The speech below was delivered by Professor Joy Damousi at the Melbourne book launch of The Work of History: Writing for Stuart Macintyre, Melbourne Athenaeum Library, 15 July 2022.
The speech below was delivered by Professor Graeme Davison at the Melbourne book launch of The Work of History: Writing for Stuart Macintyre, Melbourne Athenaeum Library, 15 July 2022.
When: 15 July 2022, 6pm-8pm (AEST)
Where: The Melbourne Athenaeum Library, 188 Collins Street Melbourne
The Melbourne Athenaeum will this month host the launch of The Work of History: writing for Stuart Macintyre, which celebrates the eminent historian.
Stuart Macintyre was an eminent figure within the world of Australian history scholarship for 45 years. This collection of essays and responses revisits and extends this extraordinary life of achievement and engagement. Leading scholars write here of Macintyre’s contribution to understanding radicalism and communism, postwar reconstruction, education and civics, universities, liberalism, historiography and the history wars. They also tell us about collegiality and friendship.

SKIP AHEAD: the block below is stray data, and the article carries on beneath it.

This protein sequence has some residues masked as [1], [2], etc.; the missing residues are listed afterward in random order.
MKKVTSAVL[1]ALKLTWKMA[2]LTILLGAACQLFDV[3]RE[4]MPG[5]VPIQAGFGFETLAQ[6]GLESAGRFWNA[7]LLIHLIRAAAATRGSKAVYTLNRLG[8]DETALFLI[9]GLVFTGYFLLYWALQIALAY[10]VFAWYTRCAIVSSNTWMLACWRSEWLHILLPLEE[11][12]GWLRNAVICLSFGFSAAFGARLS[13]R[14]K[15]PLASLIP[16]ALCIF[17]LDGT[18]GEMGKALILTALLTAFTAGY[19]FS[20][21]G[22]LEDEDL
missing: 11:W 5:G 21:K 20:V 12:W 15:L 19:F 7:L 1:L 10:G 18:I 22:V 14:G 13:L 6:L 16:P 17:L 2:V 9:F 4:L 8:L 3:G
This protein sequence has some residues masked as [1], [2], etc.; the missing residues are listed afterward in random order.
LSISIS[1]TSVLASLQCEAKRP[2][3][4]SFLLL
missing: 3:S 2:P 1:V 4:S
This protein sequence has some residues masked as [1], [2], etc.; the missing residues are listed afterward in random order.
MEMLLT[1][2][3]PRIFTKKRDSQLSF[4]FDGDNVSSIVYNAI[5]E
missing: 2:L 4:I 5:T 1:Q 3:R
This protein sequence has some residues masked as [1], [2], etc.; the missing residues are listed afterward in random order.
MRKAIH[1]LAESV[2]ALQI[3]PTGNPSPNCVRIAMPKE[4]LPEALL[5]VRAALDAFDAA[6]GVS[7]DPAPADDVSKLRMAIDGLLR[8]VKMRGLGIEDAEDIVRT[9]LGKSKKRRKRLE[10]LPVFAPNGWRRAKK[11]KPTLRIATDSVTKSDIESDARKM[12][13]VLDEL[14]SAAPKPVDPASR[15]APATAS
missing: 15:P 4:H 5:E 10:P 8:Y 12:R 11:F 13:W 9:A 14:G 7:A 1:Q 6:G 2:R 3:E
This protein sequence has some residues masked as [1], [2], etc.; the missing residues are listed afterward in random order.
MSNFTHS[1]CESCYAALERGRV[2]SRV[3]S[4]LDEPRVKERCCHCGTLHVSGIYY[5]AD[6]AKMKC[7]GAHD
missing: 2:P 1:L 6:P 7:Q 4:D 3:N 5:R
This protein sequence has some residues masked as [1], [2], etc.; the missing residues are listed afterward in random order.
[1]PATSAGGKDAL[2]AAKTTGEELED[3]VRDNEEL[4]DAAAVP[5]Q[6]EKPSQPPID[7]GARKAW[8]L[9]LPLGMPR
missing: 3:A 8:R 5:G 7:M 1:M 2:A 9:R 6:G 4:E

scholars to look outside the universities for their field of writing/publication/action; they define radical history and discuss the work of some of its past and present practitioners; they show that labour history grew out of intellectuals within the labour movement, and argue that labour history should re-invent itself as working class history; and they provide examples of their recent ‘radical history’ work
This book aims to assist anyone wishing to read and understand volume one of Karl Marx’s Capital. It contains over 100 entries, each of which provides a concise definition of a particular concept and employs a system of cross-referencing to indicate related entries
Global Economic Crisis as Social Hieroglyphic examines the 2008 global economic crisis as a complex social phenomenonor “social hieroglyphic”, arguing that the crisis is not fundamentally economic, despite presenting itself as such.
History of the Present describes the emergence of this ‘contemporary’ historical consciousness across a wide spectrum of cultural phenomena ranging from historiography to heritage and museum studies, and from the globalization of the novel to the rise of science fiction.